Thursday, 28 February 2013
How do marketers build loyalty for mediocre products? What explains the enduring popularity of the Eurovision Song Contest, or why some underperforming football teams attract unwavering levels of support?
The New Yorker columnist John Cassidy attempts an answer in his article, Was it Rational to Watch the Oscars? Given a backdrop of unfamiliarity with this year's biggest releases and a low tolerance to celebrity backslapping, it would seem rational to avoid the televised ceremony and spend the time doing something more productive. In this instance, the opportunity cost of watching the entire show, from start to finish, is high.
But, writes Cassidy, that would be ignoring the inherent value of common knowledge... and overstating the role our rational minds play in making the decision.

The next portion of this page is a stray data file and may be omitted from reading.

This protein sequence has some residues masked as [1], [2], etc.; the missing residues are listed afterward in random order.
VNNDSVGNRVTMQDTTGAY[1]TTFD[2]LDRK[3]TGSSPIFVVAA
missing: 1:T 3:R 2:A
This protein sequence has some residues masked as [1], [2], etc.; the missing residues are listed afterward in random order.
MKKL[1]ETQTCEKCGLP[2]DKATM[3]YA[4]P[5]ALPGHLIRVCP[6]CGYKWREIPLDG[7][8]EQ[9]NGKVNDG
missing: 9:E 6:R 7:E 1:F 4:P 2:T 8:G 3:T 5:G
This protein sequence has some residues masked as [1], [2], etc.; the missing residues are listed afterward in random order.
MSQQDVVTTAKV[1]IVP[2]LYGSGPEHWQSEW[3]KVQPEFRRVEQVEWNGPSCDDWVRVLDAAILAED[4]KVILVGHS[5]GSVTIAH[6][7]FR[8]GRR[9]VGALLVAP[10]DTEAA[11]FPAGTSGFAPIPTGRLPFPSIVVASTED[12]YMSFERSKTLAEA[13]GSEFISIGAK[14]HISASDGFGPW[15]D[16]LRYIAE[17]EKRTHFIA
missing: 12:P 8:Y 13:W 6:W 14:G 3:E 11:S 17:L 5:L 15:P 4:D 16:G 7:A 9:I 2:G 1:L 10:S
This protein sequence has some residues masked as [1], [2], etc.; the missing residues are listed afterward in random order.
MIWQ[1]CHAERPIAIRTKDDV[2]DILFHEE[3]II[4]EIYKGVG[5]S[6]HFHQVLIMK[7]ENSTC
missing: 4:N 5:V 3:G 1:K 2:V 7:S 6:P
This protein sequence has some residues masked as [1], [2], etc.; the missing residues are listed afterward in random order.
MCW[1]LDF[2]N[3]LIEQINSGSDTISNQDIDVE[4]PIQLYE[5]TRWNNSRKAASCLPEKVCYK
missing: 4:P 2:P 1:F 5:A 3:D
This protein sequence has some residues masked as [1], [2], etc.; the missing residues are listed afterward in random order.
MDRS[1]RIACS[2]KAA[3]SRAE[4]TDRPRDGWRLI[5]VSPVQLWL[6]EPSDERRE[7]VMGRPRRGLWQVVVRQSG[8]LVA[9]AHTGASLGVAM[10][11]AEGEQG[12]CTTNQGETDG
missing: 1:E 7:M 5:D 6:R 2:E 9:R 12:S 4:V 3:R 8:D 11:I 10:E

"...knowledge isn’t confined to an awareness of which films win or lose. If that was what people really cared about, they could simply look at the list of winners online, or in the morning newspaper...The common knowledge includes all the other goofy stuff... the wardrobe disasters; the unfunny jokes; the weird dance routines; the embarrassing acceptance speeches."
On their own, these elements aren't enough to inspire interest, let alone loyalty, but combined with the immediacy and peer leverage of social networks, the picture changes dramatically. The awareness that others may be watching, combined with the social pressure created by the possible requirement to display this knowledge at a later date, is enough to elevate low-level apathy into a much more sophisticated need.